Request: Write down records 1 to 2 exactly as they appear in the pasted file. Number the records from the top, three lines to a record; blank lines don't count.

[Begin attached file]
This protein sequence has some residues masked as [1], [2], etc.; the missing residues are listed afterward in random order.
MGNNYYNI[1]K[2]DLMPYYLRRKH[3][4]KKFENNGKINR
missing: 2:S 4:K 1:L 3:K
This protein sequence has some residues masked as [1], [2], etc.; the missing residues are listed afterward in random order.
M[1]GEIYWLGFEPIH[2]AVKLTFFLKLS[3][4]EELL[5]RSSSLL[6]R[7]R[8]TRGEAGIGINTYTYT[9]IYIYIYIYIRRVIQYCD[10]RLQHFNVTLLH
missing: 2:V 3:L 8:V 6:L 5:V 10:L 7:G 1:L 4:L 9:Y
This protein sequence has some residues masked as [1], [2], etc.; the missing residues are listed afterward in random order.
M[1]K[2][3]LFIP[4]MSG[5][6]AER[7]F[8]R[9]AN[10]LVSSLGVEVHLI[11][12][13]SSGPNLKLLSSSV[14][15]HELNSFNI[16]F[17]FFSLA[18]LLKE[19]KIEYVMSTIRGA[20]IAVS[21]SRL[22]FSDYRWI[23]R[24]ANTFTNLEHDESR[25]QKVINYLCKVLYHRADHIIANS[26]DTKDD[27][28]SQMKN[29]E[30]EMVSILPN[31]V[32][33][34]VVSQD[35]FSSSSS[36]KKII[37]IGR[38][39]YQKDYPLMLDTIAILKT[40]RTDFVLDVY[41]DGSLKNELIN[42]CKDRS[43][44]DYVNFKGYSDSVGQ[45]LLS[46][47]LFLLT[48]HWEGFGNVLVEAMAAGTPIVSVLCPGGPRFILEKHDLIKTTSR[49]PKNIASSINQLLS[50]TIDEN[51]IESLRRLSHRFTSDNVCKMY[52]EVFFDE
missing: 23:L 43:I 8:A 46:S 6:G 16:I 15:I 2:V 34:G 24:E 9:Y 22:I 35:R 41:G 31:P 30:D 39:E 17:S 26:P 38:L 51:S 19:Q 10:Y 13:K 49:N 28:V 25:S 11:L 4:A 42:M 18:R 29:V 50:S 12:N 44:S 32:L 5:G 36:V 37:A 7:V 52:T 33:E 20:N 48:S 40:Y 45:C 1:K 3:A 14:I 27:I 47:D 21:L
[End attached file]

This protein sequence has some residues masked as [1], [2], etc.; the missing residues are listed afterward in random order.
MGNNYYNI[1]K[2]DLMPYYLRRKH[3][4]KKFENNGKINR
missing: 2:S 4:K 1:L 3:K
This protein sequence has some residues masked as [1], [2], etc.; the missing residues are listed afterward in random order.
M[1]GEIYWLGFEPIH[2]AVKLTFFLKLS[3][4]EELL[5]RSSSLL[6]R[7]R[8]TRGEAGIGINTYTYT[9]IYIYIYIYIRRVIQYCD[10]RLQHFNVTLLH
missing: 2:V 3:L 8:V 6:L 5:V 10:L 7:G 1:L 4:L 9:Y